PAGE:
Although there is a specific thrill that comes with motorcycle riding, chasing that thrill comes with a risk. For all motorcyclists, that risk is the possibility of a brain injury, hence why many motorcyclists wear helmets.
Under Tennessee law, you are required to wear a helmet on a motorcycle. The type of helmet you wear, however, is determined by a few factors. If you are under the age of 21, the helmet must conform to 49 CFR 571.218 (the federal standards for helmets). If you are 21 or older:
- Except as provided in subdivisions (a)(2)-(4), the helmet shall meet federal motor vehicle safety standards specified in 49 CFR 571.218;
- Notwithstanding any provision in 49 CFR 571.218 relative to helmet penetration standards, ventilation airways may penetrate through the entire shell of the helmet; provided, that no ventilation airway shall exceed one and one-half inches (1½”) in diameter;
- Notwithstanding any provision in 49 CFR 571.218, the protective surface shall not be required to be a continuous contour; and
- Notwithstanding any provision in 49 CFR 571.218 to the contrary, a label on the helmet shall be affixed signifying that the helmet complies with the requirements of the American Society for Testing Materials (ASTM), the Consumer Product Safety Commission (CPSC), the Southern Impact Research Center (SIRC), or the Snell Foundation.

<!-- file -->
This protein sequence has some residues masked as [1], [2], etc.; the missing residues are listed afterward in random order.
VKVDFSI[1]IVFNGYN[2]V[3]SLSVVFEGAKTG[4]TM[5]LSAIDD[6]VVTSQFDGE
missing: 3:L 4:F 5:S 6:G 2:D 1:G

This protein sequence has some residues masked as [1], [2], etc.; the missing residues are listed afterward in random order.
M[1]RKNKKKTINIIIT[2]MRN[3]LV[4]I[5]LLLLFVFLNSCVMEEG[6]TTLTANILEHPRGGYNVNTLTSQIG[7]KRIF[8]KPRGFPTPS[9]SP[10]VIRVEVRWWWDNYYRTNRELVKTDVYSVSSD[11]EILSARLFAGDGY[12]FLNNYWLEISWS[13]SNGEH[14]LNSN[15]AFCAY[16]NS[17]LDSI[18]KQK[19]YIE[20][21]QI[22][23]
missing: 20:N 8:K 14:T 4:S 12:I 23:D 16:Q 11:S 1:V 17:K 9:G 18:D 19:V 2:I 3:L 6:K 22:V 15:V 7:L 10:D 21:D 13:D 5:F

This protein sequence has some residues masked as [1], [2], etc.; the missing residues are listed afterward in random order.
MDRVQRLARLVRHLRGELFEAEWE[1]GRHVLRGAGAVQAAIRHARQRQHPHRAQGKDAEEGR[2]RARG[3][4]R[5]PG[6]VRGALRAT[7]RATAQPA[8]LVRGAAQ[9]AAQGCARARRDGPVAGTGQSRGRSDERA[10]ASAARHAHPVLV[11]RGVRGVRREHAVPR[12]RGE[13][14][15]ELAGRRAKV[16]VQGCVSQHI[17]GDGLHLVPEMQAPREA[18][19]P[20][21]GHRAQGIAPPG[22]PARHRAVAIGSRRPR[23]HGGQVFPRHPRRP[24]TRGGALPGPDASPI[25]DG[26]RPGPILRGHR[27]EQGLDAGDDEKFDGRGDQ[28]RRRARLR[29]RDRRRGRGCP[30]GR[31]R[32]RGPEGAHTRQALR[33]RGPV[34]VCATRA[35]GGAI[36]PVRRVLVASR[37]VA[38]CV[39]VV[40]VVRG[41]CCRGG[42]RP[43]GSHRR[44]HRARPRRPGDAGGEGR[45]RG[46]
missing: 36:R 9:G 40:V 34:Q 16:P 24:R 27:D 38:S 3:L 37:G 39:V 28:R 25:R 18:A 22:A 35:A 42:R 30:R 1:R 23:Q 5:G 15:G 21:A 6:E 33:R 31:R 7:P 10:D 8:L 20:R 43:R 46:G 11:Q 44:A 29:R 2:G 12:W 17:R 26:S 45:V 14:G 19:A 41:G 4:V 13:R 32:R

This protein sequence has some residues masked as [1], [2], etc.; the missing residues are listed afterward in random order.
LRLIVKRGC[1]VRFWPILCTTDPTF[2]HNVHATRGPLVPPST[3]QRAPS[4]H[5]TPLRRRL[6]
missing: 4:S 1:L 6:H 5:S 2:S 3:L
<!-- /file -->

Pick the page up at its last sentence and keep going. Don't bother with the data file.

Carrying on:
What is the true purpose of a motorcycle helmet?
The true purpose of all motorcycle helmets is to protect riders from life-threatening or fatal injuries in a motorcycle accident. The structure of a helmet is designed to reduce the risk of serious damage; however, that does not mean that the helmet can always protect the brain from enduring different types of brain damage. For example, a person’s brain is still capable of being jerked back and forth inside of the skull regardless of whether the person is wearing a helmet or not. This can lead to the person experiencing brain damage like contusions and bleeding around the brain.
We point this out because one “popular” reason people give for not wearing a helmet is that a rider can still be hurt – and this is true. But wearing a helmet may keep you alive or prevent the type of brain injury that requires 24-hour-care for the rest of your life.
How helmets make a difference in motorcycle accidents
The Centers for Disease Control and Prevention (CDC) reports that motorcycle helmets help to reduce the risk of head injury by 69 percent. The National Highway Traffic Safety Administration (NHTSA) data also shows the benefits of motorcycle helmets: per their findings, “In States without universal helmet laws, 57 percent of motorcyclists killed in 2019 were not wearing helmets, as compared to 9 percent in States with universal helmet laws.”
Choosing the safest motorcycle helmet
While helmets can certainly make a difference in how severe the brain injury can become from a motorcycle accident, not all motorcycle helmets are designed equally. This is why TN law requires a specific type of motorcycle helmet that meets all necessary safety requirements, and can help ensure that a motorcyclist’s head is thoroughly protected in the event of an accident. There are specific features that different models of motorcycle helmets can provide.